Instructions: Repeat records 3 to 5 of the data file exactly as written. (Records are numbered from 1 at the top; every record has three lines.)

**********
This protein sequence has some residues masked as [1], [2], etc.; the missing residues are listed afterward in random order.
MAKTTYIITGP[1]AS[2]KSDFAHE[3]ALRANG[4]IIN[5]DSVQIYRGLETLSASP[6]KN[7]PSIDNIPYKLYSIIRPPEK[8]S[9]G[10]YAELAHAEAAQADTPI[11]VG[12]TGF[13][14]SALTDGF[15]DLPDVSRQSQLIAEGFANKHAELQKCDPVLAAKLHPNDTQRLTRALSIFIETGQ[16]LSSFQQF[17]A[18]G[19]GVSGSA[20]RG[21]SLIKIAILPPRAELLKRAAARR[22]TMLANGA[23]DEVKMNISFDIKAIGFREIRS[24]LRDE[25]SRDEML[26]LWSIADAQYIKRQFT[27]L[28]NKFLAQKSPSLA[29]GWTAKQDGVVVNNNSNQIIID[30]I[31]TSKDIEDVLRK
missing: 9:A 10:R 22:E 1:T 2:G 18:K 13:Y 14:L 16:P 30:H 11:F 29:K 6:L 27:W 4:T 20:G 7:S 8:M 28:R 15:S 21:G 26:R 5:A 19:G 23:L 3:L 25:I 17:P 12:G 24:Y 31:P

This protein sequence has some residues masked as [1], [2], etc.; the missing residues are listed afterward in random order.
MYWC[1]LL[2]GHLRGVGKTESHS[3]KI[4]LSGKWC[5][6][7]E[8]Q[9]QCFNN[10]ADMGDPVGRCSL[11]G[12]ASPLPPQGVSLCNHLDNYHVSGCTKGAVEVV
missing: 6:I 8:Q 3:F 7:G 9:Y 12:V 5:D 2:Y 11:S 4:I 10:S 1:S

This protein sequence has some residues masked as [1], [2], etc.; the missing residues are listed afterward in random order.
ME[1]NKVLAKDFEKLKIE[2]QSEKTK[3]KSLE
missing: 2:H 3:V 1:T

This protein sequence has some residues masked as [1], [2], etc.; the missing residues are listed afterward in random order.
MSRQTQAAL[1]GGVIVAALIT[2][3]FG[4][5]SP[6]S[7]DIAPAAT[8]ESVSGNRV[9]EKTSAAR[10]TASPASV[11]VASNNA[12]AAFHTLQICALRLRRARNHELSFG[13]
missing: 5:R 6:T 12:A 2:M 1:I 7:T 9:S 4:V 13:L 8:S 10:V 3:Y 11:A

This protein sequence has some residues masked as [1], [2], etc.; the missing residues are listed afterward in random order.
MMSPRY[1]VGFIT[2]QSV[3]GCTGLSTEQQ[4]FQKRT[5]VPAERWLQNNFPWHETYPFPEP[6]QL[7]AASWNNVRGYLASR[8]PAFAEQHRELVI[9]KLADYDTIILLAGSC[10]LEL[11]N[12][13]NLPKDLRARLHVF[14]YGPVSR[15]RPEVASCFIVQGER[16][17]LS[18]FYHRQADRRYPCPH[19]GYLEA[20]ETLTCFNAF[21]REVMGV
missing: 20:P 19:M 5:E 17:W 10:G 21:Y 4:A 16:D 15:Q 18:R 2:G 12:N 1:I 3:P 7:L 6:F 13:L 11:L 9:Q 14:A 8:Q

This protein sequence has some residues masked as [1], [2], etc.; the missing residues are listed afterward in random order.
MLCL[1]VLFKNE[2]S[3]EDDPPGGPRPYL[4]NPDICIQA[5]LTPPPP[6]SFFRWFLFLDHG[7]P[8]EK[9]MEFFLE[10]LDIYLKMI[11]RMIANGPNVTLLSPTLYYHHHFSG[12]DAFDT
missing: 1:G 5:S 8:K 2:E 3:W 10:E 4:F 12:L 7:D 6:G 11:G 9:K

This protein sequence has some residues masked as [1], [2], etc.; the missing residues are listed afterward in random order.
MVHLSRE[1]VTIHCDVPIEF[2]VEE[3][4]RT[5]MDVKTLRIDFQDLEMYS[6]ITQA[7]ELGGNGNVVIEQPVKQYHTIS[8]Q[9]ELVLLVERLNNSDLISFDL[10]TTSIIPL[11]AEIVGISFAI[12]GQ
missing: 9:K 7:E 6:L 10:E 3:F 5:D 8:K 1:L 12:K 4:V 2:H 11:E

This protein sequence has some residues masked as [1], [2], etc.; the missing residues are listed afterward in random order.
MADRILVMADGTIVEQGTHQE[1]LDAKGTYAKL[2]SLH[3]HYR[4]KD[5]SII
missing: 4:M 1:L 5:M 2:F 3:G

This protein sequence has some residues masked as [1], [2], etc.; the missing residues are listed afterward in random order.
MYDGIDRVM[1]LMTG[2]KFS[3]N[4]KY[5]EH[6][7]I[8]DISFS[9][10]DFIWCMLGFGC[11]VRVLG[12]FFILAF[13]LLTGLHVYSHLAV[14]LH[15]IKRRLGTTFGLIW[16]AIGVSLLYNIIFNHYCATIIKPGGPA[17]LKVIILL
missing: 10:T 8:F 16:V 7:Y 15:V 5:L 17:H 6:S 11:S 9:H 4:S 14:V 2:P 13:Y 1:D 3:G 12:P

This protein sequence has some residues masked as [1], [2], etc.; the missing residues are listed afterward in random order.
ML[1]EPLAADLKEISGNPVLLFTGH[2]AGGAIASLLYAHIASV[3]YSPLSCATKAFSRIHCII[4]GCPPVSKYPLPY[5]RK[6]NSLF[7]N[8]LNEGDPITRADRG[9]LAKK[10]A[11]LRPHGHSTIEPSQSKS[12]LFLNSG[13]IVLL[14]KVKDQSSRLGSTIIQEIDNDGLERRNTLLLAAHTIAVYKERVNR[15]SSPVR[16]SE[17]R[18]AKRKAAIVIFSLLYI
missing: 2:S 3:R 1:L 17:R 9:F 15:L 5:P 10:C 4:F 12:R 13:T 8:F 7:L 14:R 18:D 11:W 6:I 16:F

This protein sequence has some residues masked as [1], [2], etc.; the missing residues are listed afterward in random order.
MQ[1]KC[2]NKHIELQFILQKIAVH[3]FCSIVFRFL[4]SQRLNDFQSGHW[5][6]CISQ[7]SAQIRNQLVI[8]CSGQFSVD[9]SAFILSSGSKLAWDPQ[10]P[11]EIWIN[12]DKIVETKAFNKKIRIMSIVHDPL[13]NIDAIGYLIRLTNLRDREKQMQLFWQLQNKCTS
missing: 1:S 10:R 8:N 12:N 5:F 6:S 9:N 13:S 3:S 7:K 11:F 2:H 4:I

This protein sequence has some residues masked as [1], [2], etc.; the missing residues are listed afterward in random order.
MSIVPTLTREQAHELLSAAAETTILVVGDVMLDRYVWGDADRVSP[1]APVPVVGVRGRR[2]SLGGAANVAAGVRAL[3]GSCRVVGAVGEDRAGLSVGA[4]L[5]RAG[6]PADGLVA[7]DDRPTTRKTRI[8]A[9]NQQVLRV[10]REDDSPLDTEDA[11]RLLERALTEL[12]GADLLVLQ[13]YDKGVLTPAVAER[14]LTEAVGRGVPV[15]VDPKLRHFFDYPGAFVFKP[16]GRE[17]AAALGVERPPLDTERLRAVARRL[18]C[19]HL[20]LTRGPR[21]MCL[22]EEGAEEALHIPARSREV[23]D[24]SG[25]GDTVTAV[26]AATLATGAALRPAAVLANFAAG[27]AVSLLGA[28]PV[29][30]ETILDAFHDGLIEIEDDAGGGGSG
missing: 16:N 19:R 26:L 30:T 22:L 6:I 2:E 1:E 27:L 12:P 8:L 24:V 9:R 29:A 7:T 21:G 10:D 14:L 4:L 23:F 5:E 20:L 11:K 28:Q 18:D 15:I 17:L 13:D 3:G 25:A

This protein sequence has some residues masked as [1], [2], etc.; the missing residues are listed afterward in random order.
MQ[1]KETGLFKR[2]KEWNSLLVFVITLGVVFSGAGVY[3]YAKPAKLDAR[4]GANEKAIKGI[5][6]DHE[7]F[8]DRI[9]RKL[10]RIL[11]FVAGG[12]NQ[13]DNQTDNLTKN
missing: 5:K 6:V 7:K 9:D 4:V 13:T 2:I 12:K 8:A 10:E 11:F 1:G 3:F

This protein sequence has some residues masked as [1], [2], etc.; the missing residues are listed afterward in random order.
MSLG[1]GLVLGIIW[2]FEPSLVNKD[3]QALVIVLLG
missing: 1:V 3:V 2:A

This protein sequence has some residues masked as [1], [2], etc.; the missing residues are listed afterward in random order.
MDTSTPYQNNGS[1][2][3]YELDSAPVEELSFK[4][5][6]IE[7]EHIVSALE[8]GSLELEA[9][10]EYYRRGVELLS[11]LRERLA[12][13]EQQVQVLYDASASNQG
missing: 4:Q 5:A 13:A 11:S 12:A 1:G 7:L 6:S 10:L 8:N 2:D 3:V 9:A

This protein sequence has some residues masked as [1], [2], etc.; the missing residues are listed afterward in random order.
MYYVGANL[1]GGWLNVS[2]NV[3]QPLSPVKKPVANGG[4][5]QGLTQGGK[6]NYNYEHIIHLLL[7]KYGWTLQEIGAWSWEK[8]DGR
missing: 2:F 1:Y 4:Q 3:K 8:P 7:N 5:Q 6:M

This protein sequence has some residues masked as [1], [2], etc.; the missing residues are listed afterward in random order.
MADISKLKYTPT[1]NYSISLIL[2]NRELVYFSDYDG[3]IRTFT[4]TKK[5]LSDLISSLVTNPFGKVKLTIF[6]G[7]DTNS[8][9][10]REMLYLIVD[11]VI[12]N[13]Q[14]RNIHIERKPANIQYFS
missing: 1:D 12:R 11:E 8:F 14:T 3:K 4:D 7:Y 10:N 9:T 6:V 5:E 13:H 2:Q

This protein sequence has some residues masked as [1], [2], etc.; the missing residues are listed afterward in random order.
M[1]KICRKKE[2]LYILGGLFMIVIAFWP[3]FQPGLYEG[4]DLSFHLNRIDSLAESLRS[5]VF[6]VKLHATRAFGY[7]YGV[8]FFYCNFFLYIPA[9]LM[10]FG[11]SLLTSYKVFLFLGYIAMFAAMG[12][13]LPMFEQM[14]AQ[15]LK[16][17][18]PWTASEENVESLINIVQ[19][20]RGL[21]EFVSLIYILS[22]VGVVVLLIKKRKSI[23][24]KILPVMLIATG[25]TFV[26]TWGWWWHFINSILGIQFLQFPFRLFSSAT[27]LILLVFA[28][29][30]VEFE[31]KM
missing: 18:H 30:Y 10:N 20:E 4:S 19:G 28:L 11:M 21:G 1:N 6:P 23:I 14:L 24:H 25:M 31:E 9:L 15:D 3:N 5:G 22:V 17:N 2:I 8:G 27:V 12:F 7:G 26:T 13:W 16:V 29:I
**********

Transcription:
This protein sequence has some residues masked as [1], [2], etc.; the missing residues are listed afterward in random order.
ME[1]NKVLAKDFEKLKIE[2]QSEKTK[3]KSLE
missing: 2:H 3:V 1:T

This protein sequence has some residues masked as [1], [2], etc.; the missing residues are listed afterward in random order.
MSRQTQAAL[1]GGVIVAALIT[2][3]FG[4][5]SP[6]S[7]DIAPAAT[8]ESVSGNRV[9]EKTSAAR[10]TASPASV[11]VASNNA[12]AAFHTLQICALRLRRARNHELSFG[13]
missing: 5:R 6:T 12:A 2:M 1:I 7:T 9:S 4:V 13:L 8:S 10:V 3:Y 11:A

This protein sequence has some residues masked as [1], [2], etc.; the missing residues are listed afterward in random order.
MMSPRY[1]VGFIT[2]QSV[3]GCTGLSTEQQ[4]FQKRT[5]VPAERWLQNNFPWHETYPFPEP[6]QL[7]AASWNNVRGYLASR[8]PAFAEQHRELVI[9]KLADYDTIILLAGSC[10]LEL[11]N[12][13]NLPKDLRARLHVF[14]YGPVSR[15]RPEVASCFIVQGER[16][17]LS[18]FYHRQADRRYPCPH[19]GYLEA[20]ETLTCFNAF[21]REVMGV
missing: 20:P 19:M 5:E 17:W 10:G 21:Y 4:A 16:D 15:Q 18:R 2:G 12:N 1:I 3:P 7:L 6:F 13:L 11:L 9:Q 14:A 8:Q